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Ellie Goulding to Salvation Army: Support LGBTQ Groups or I Quit

Ellie Goulding

The singer was set to play an NFL Thanksgiving halftime show to kick off the Salvation Army's holiday campaign but is reconsidering to support LGBTQ people.

Grammy-nominated singer Ellie Goulding is demanding the Salvation Army make a donation to LGBTQ organizations or else she'll pull out of performing at the Dallas Cowboys and Buffalo Bills Thanksgiving game halftime show. The move comes after fan outcry about the organization's reputation as anti-LGBTQ when she posted Instagram photos of her visit to the Salvation Army, according to The Dallas Morning News.

"Upon researching this, I have reached out to The Salvation Army and said that I would have no choice but to pull out unless they very quickly make a solid, committed pledge or donation to the LGBTQ community," Goulding wrote. "I am a committed philanthropist as you probably know, and my heart has always been in helping the homeless, but supporting an anti-LGBTQ charity is clearly not something I would ever intentionally do. Thank you for drawing my attention to this."

The halftime show headed by the "Lights" and "Love Me Like You Do" singer was intended to be the kickoff of the Salvation Army's yearly Red Kettle Campaign for the holidays.

Over the years, the Salvation Army, which is an evangelical part of the Universal Christian Church, according to its mission statement, has been accused of forcing a gay man, now a journalist, to break up with his boyfriend if he wished to receive its services.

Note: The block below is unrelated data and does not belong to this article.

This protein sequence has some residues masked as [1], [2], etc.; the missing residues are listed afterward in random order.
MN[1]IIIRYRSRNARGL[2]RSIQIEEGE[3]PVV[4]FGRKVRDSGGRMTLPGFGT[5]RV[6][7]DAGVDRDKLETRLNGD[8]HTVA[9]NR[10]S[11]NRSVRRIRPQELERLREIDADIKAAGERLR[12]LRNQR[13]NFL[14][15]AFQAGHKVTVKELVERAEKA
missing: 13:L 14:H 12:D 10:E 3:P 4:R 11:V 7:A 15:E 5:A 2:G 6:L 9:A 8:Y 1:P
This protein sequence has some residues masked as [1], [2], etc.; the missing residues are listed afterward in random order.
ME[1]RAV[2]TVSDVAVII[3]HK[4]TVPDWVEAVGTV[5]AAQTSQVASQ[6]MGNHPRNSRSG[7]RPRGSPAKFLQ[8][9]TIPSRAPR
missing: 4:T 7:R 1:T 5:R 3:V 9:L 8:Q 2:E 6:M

Its members believe only in the "biblical" definition of marriage, "between a man and a woman," according to its FAQ page.

In 2012 leaders of the Salvation Army and other faith groups issued an open letter denouncing marriage equality as a threat to religious freedom. Once marriage equality passed nationally in 2015, the organization said it would not invest in lobbying efforts to undermine the law.

A few years ago, the Commission on Human Rights filed a complaint against a New York City-based substance abuse treatment center funded by the organization for discriminating against transgender people in its intake policies.

The commission filed complaints in July against four centers, one affiliated with the Salvation Army. The complaints "charge the centers with gender identity discrimination for refusing to accept transgender patients and for discriminatory housing policies, including assigning rooms based on a patient's gender assigned at birth rather than their gender identity, subjecting patients to physical examinations, and forcing transgender patients into separate rooms."

In a 2017 interview with The Advocate, the organization's national spokesman Lt. Col. Ron Busroe disputed claims of discrimination against LGBTQ people, saying that the organization had "evolved."

"All of us have evolved on a number of issues. We've all made a paradigm shift over the last 30 or 40 years," Busroe said.

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